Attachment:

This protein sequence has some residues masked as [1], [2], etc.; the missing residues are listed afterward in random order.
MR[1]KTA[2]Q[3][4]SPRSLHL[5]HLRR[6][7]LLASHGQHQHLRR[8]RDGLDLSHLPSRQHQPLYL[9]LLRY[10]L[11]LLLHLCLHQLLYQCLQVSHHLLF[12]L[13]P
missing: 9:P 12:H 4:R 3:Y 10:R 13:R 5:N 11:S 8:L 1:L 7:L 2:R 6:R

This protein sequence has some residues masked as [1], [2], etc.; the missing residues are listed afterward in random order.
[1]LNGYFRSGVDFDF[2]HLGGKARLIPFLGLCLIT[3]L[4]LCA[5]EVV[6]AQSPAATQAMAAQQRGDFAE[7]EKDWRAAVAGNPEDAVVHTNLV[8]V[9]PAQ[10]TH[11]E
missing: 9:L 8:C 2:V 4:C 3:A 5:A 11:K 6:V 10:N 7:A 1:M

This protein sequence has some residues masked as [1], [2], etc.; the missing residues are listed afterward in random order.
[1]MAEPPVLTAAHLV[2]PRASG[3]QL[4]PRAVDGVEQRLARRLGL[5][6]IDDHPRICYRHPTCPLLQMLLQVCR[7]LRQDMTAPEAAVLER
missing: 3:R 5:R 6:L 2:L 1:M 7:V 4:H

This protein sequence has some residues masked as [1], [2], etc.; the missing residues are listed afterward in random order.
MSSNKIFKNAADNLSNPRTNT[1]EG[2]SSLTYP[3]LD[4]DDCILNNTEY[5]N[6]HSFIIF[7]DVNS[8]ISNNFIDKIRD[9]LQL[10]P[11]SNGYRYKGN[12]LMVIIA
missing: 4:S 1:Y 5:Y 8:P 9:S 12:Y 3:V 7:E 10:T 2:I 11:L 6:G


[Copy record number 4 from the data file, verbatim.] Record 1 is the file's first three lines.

This protein sequence has some residues masked as [1], [2], etc.; the missing residues are listed afterward in random order.
MSSNKIFKNAADNLSNPRTNT[1]EG[2]SSLTYP[3]LD[4]DDCILNNTEY[5]N[6]HSFIIF[7]DVNS[8]ISNNFIDKIRD[9]LQL[10]P[11]SNGYRYKGN[12]LMVIIA
missing: 4:S 1:Y 5:Y 8:P 9:S 12:Y 3:V 7:E 10:T 2:I 11:L 6:G